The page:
New HIV prevention tools address realities of people’s lives

New HIV prevention tools address realities of people’s lives

By: IAS

New vaccine trial and early results from first human trial of PrEP implant revealed  New studies released at the 10th IAS Conference on HIV Science (IAS 2019) place the spotlight on progress that could completely change the HIV prevention landscape. These include advancements in oral pre-exposure prophylaxis (PrEP) delivery, long-acting implants and vaccines. Providing additional context, a special issue of the Journal of the International AIDS Society (JIAS) shared results suggesting that while new HIV prevention technologies create an opportunity to improve HIV control, they must be rolled out with well-designed and managed campaigns to create an environment where people are empowered to protect themselves from HIV.
Implantable PrEP shows promise

Notably, researchers shared early but promising news about a potential implantable form of PrEP. A double-blind placebo-controlled Phase 1 trial assessed results from a single MK-8591(a novel nucleoside reverse transcriptase translocation inhibitor) or a placebo implant placed in subjects for 12 weeks (two doses: 54mg and 62mg).
The study found that the implant was well tolerated and effectively delivered the required level of MK-8591, which the authors project to be sufficient for at least one year. These early findings are promising and should encourage continued trials to assess longer-term results.

Abstract: First-in-human trial of MK-8591-eluting implants demonstrates concentrations suitable for HIV prophylaxis for at least one year

Session: Hot off the press: What’s new in HIV prevention (Tuesday, 23 July, 16:30 – 18:00; Palacio de Valparaíso 2)

“An implant offers another choice for those who might in the future also have pills and injectables available. It could also offer a promising solution to those who face challenges adhering to a daily PrEP regimen,” Anton Pozniak, International AIDS Society President and IAS 2019 International Scientific Chair said. “Taken together, the HIV prevention studies presented at IAS 2019 show that we are creating new tools to address the realities of people’s lives.”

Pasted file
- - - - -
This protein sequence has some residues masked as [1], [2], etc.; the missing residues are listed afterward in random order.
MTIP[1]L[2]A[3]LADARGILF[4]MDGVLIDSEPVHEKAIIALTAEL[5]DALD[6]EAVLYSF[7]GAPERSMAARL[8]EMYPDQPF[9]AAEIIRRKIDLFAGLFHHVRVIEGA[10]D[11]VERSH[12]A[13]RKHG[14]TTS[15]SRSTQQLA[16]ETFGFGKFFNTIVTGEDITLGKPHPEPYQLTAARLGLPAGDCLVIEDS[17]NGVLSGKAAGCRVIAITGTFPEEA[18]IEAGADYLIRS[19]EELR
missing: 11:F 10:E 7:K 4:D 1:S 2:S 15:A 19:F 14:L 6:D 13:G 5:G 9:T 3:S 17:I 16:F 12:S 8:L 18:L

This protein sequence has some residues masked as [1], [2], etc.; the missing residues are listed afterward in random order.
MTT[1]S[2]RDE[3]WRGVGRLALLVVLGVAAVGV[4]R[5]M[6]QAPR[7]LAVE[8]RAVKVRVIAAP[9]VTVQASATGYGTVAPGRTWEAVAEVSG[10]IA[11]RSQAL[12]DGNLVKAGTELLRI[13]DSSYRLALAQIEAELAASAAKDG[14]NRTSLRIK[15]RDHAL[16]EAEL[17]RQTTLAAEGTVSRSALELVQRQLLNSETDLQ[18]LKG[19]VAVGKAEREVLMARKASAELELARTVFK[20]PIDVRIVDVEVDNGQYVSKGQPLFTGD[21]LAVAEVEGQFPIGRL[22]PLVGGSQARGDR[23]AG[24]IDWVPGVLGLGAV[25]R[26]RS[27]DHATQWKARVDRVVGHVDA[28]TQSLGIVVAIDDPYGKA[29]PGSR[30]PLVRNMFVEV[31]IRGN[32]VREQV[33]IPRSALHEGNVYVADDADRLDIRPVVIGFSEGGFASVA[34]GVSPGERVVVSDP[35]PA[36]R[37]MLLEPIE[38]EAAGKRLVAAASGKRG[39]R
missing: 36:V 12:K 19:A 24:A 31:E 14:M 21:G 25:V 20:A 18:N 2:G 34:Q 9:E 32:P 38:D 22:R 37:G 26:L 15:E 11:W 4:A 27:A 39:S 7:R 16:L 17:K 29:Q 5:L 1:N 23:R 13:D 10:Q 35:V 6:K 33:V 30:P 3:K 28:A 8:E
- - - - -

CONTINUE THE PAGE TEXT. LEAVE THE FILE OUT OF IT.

Announcement of a new HIV vaccine trial 

Although “treatment as prevention” and PrEP are transforming the prevention landscape, there is still a clear and urgent need for a preventative vaccine. IAS 2019 also featured analysis from the ASCENT trial, designed to assess safety and tolerability and Env-specific antibody responses of two different mosaic-based vaccine regimens.

This closely watched vaccine trial is a randomized, placebo-controlled Phase 2a study of healthy, low-risk, HIV-negative adults in Kenya, Rwanda and the United States. The study found that both regimens were well tolerated and immunogenic (26 clade C, 100 bivalent and 26 placebo).
Stemming from these results, the National Institutes of Health and partners last week announced plans to conduct a new Phase 3 HIV vaccine efficacy trial, “Mosaico”, at multiple clinical research sites in North America, South America and Europe.

Abstract: ASCENT: Phase 2a, randomized, double-blind, placebo controlled study evaluating safety and immunogenicity of two HIV-1 prophylactic vaccine regimens comprising Ad26.Mos4.HIV and either clade C gp140 or bivalent gp140

Session: Hot off the press: What’s new in HIV prevention (Tuesday, 23 July, 16:30 – 18:00; Palacio de Valparaíso 2)

“These are very promising times in HIV vaccine research, with multiple efficacy clinical trials ongoing, new approaches in development, and a growing sense that we may be getting closer to an effective vaccine,” said Roger Tatoud, Director of the Global HIV Vaccine Enterprise, which issued a statement on the new study today. “Beyond the scientific challenges ahead, however, the field continues to face the critical need to sustain and expand support for HIV vaccine research, plan for a range of possible study outcomes, and prepare the way for a potential future approval and use of an effective vaccine.”